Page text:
Another UK Tax Residency Case Won By HMRC


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Last year we had the Court of Appeal ruling in the high profile UK tax residency case of Robert Gaines-Cooper, where the Court of Appeal upheld the High Court decision that he had not left the UK

Last year we had the Court of Appeal ruling in the high profile UK tax residency case of Robert Gaines-Cooper, where the Court of Appeal upheld the High Court decision that he had not left the UK ?permanently or indefinitely?. It deemed he had been UK tax resident, even though he claimed he was not, and potentially liable for UK taxes going back over thirty years and amounting to around ?30 million. The case is currently under appeal so we do not yet have a final judgement, but in the meantime another long running residency case has been concluded ? and in favour of HM Revenue & Customs.

The latest case won by HMRC is that of Lyle Dicker Grace, someone who is not even a UK national. It demonstrates the lengths HMRC will go to examine residency issues and claim that someone has been UK resident for tax purposes.

Grace was born in South Africa and grew up there and in Kenya. He is a British Airways long haul pilot and went to work in the UK in 1987. He bought a house in Horley and was UK resident until August 1997 when he decided to return to live in South Africa. He bought or rented property in South Africa, his parents and siblings live there and he does not have family ties in the UK.

He continued to work for British Airways and commuted to the UK as necessary. He kept his Horley house and used it as a place to stay immediately before or after a flight, or occasionally when the time between flights was too short to be worth returning to South Africa. He relied on the rules in IR20 (now HMRC 6) and did not break the 91 day limit in relation to days spent in the UK (although he would have done under the newer HMRC 6 where midnights are counted).

He claimed that for the five years after 1997 he was not UK tax resident. HMRC disagreed, and based their argument on the fact that he owned a house in the UK for his use when he flew planes into Gatwick.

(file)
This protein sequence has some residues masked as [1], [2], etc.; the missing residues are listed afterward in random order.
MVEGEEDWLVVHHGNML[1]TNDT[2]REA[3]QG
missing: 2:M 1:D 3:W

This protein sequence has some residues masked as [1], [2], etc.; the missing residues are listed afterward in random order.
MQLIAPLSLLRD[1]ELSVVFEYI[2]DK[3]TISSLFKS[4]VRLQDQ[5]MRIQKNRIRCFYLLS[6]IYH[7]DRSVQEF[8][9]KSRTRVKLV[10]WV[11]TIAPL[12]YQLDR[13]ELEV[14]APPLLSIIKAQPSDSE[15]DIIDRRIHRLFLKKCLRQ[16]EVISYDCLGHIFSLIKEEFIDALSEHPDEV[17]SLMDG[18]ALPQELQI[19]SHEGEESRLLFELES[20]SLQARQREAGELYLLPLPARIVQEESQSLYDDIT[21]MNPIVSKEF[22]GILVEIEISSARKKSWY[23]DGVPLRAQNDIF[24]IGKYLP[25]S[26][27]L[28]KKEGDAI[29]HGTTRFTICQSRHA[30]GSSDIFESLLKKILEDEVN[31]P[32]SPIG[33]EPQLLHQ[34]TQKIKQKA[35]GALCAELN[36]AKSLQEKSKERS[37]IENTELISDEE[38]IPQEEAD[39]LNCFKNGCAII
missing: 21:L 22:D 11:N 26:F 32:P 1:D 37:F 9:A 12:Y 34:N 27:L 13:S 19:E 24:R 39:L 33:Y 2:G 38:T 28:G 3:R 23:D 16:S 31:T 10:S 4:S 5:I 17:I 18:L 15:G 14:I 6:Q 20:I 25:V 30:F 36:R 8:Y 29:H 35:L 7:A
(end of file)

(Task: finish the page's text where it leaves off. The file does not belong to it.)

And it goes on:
This turned into a long-running dispute. Originally the Special Commissioner ruled that Grace was not UK resident, but in November 2008 HMRC appealed to the England & Wales High Court and won ? the judge said that the only possible conclusion from the facts was that Grace was UK resident. The next year Grace appealed to the Court of Appeal, which sent the case back to the Tax Tribunal (which replaced the Special Commissioners) to start again.

The UK?s First-Tier Tax Tribunal has now published its final judgement. It found that although Grace had become a resident of South Africa, he had also retained his UK residency since he failed to sufficiently demonstrate he had made a distinct break from the UK.

The Tribunal found that, although not continuous, Grace?s presence in the UK was a permanent feature of his life. He had a ?settled abode? there and his presence was ?indefinite? while his employment with British Airways continued. Judge Mosedale said: ?When staying in the UK he was much more than a visitor: he had a settled and regular presence here staying in his own house that had been his only home up to September 1997 and I find continued to be a home after that date.?

He found that Grace?s actions were not enough to amount to a definite break with the UK, and while he did create new ties elsewhere he did not sever his main ties with the UK.

Day counting did not help with the decision, since Grace spent roughly equal amounts of time in the UK and South Africa.

This case is another example of how HMRC can attack your claim to have left the UK if you retain a property there. They may argue that your overseas property is more of a holiday home than a permanent base. They may also argue that day counting does not have any relevance until it is established that you have really left the UK for a settled purpose. Maintaining a property, with perhaps your spouse returning frequently to the UK and staying there, could call into question your claim to be non UK resident.

To be non-resident, you must first establish that you have left the UK either permanently or indefinitely. If you have not, then day counting is irrelevant.

Living in a country with a Double Tax Treaty with the UK may not protect you as much as you may think. Even if you spend enough days a year in a country to be deemed tax resident there, HMRC can still argue that you remain a UK tax resident if you have not made a distinct break from the UK and cannot prove that you moved abroad to live ?permanently or indefinitely?, particularly if you maintain a UK home available for your use.

Double Tax Treaties exist to determine the matter in favour of just one country, forcing the other to drop their residence claim, and tie breaker rules will be used to determine where you are tax resident. If all tie breaker tests are indeterminate, it comes down to nationality.

Residence is a matter of common law; there is no statutory definition, which makes planning all the harder. Each case is different, and if you spend much time in the UK and/or have a home available for your use, you may want to seek advice from an international tax advisory firm like Blevins Franks to gain peace of mind.

By Bill Blevins, Managing Director, Blevins Franks

10th February 2011

Tax rates, scope and reliefs may change. Any statements concerning taxation are based upon our understanding of current taxation laws and practices which are subject to change. Tax information has been summarised; individuals should seek personalised advice.